The Harlem Renaissance

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The Harlem Renaissance was an intellectual and literary period of growth promoting a new African American cultural identity in the United States. The years of 1920 and 1990 and “were clear peak periods of African American cultural production.” During these years blacks were able to come together and form a united group that expressed a desire for enlightenment. “It is difficult not to recognize the signs that African Americans are in the midst of a cultural renaissance” (English 807). This renaissance allowed Blacks to have a uniform voice in a society based upon intellectual growth. The front-runners of this revival were extremely focused on cultural growth through means of intellect, literature, art and music. By using these means of growth, they hoped to destroy the pervading racism and stereotypes suffocating the African American society and yearned for racial and social integration. Many black writers spoke out during this span of time with books proving their natural humanity and desire for equality.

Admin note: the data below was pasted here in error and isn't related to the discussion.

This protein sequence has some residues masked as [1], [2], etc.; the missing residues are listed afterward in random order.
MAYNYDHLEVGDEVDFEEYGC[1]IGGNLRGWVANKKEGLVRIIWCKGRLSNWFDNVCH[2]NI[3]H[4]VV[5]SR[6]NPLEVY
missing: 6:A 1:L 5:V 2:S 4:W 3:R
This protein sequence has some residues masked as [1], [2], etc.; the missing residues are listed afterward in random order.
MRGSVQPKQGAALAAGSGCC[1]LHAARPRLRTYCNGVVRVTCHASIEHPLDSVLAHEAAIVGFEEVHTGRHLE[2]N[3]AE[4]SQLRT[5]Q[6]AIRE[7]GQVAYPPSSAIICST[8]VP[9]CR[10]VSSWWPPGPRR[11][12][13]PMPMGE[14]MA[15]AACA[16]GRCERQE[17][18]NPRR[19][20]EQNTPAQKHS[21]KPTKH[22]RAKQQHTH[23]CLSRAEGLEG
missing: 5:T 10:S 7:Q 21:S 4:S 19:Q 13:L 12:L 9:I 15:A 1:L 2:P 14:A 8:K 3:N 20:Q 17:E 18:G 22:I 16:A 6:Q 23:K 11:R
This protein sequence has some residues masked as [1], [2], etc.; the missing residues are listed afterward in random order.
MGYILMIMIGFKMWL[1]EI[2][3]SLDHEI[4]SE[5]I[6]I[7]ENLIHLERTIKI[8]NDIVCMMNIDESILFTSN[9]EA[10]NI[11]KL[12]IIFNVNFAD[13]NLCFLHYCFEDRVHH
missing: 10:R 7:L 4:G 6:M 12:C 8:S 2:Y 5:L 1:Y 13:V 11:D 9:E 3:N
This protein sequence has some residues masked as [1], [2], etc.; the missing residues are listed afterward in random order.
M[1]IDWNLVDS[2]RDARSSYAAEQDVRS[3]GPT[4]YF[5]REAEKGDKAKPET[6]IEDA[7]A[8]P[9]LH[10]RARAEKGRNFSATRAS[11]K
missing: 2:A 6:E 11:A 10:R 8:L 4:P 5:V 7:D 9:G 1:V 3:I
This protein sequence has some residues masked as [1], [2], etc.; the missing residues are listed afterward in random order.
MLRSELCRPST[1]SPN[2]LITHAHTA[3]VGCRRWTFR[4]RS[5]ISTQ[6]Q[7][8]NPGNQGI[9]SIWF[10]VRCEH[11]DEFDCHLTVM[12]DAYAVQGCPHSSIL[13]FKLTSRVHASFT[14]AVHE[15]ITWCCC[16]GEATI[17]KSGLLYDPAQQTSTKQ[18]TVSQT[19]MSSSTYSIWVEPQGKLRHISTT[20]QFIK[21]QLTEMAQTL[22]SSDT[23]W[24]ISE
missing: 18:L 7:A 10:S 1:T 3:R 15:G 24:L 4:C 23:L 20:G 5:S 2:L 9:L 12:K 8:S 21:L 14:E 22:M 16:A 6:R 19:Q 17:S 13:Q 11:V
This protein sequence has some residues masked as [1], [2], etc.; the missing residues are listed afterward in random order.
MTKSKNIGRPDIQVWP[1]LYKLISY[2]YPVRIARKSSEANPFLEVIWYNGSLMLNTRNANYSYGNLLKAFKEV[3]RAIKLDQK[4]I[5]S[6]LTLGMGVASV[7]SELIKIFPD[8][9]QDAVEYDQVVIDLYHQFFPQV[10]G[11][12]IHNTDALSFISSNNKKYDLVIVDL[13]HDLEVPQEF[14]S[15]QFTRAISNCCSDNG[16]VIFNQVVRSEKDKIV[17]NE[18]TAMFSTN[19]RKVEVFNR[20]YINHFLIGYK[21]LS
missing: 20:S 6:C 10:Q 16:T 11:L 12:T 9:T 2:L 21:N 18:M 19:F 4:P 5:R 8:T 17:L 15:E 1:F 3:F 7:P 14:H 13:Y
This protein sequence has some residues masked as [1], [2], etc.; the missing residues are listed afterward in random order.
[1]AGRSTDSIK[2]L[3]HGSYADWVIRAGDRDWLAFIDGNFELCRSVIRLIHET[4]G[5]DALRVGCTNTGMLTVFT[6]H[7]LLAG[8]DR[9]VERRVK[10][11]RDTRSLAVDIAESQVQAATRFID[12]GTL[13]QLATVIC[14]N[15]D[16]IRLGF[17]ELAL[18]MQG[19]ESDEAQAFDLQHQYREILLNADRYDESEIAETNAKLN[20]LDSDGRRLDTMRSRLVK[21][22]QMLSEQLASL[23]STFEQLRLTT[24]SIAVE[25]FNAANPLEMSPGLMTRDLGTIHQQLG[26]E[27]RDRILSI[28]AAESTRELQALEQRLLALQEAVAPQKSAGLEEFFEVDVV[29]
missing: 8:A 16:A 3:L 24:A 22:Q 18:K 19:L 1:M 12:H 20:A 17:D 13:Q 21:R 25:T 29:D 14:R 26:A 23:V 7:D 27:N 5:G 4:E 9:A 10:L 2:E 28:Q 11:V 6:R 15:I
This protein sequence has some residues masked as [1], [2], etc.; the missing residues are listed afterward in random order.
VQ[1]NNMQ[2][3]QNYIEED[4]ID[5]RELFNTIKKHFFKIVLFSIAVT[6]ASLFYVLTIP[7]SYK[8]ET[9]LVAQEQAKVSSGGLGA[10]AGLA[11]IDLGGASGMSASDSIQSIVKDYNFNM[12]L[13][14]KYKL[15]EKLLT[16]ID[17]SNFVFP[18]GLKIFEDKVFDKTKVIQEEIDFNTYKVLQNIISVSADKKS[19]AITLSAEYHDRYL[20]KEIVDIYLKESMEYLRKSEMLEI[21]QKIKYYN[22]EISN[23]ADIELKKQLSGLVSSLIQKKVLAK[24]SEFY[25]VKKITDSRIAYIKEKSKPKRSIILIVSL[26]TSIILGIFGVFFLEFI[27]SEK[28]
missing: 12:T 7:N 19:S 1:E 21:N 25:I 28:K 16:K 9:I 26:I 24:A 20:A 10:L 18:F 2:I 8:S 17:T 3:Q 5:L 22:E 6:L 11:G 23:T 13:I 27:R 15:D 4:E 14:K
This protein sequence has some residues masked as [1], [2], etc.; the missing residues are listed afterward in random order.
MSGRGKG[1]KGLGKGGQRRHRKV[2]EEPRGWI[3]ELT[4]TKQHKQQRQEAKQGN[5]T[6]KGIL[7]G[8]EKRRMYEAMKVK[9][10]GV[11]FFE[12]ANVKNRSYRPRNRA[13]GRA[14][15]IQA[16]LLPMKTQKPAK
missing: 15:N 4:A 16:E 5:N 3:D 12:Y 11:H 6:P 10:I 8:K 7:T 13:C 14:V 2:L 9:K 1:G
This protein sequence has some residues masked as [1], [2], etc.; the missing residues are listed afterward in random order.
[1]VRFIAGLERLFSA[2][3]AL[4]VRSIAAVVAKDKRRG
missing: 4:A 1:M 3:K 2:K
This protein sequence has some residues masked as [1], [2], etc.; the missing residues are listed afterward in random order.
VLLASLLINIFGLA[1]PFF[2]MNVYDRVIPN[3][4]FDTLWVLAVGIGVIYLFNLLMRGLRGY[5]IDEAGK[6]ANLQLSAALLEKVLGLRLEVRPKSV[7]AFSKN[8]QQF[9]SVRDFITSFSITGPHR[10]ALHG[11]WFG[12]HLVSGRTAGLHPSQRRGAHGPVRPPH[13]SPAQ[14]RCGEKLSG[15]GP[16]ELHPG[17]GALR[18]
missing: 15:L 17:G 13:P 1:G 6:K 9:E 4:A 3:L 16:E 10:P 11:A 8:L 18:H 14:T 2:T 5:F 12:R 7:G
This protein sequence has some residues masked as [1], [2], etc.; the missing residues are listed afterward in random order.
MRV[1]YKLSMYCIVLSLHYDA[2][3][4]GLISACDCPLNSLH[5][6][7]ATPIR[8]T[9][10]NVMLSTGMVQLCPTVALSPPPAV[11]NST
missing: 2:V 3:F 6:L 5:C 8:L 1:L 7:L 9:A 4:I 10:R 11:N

In 1923 Jean Toomer’s Cane was published by the Boni and Liveright publishing company and received favorable reviews. The book was released during the heart of the Harlem Renaissance and promoted the encouragement and interest in African American culture. For the next forty years, Cane was not printed and seemed to fade away as an influential book. Many publishers claimed Cane was too insubstantial to reprint and denied the revival of the book. In 1967 the book was finally reprinted. The reprinting came during a time known as The Second Renaissance. During The Harlem Renaissance and The Second Renaissance, both times of revival and rebirth of a culture, Toomer’s novel was printed. Thus showing the significance o...

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...where his art would dominate the prejudices and societal limits undermining the inner talents each and every person has no matter the race. The Harlem Renaissance, with assistance from Cane, had a positive outcome on African Americans by allowing them to conquer the social construct placed upon their race and achieve success by revealing their inner dignity.

Works Cited

English, Daylanne K. “Selecting the Harlem Renaissance.” Critical Inquiry 25 (1999):

807-821. JSTOR. Web. 20 Apr. 2011.

Toomer, Jean. Cane. New York: W.W. Norton & Company, 1988. Print.

McKay, Nellie Y. Jean Toomer, Artist: a Study of His Literary Life and Work, 1894-

1936. Chapel Hill: University of North Carolina, 1984. Print.

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